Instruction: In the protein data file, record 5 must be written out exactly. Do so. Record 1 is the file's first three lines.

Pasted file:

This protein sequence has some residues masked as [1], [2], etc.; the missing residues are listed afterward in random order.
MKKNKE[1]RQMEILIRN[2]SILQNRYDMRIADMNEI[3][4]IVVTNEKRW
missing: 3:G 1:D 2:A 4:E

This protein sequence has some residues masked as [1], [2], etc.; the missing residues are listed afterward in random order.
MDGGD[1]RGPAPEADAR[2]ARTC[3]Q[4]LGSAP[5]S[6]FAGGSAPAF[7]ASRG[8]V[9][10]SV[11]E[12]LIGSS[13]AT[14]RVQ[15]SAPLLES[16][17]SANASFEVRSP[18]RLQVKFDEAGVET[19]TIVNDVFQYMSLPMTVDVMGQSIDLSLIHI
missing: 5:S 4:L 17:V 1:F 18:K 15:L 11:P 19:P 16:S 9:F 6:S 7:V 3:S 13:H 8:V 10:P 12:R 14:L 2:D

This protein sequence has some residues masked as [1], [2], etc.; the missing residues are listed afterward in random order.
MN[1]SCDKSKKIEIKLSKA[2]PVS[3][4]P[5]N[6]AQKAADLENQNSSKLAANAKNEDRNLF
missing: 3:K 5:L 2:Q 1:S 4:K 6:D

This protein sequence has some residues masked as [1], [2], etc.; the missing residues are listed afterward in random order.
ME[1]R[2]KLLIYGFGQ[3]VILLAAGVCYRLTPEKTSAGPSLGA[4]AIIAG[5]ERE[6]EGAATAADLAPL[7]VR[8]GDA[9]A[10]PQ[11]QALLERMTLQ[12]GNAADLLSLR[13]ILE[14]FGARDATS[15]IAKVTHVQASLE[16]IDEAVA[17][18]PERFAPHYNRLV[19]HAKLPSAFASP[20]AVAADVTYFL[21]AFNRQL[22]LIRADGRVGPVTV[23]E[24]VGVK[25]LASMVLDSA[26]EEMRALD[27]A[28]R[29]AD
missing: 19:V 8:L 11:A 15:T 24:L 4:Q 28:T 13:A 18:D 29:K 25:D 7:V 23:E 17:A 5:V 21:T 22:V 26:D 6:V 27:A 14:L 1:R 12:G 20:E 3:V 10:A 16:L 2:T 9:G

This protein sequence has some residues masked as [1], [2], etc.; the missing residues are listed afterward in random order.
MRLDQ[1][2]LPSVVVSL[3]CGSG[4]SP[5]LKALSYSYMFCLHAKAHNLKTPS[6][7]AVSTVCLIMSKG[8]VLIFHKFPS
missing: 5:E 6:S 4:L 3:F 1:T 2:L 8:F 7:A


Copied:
This protein sequence has some residues masked as [1], [2], etc.; the missing residues are listed afterward in random order.
MRLDQ[1][2]LPSVVVSL[3]CGSG[4]SP[5]LKALSYSYMFCLHAKAHNLKTPS[6][7]AVSTVCLIMSKG[8]VLIFHKFPS
missing: 5:E 6:S 4:L 3:F 1:T 2:L 8:F 7:A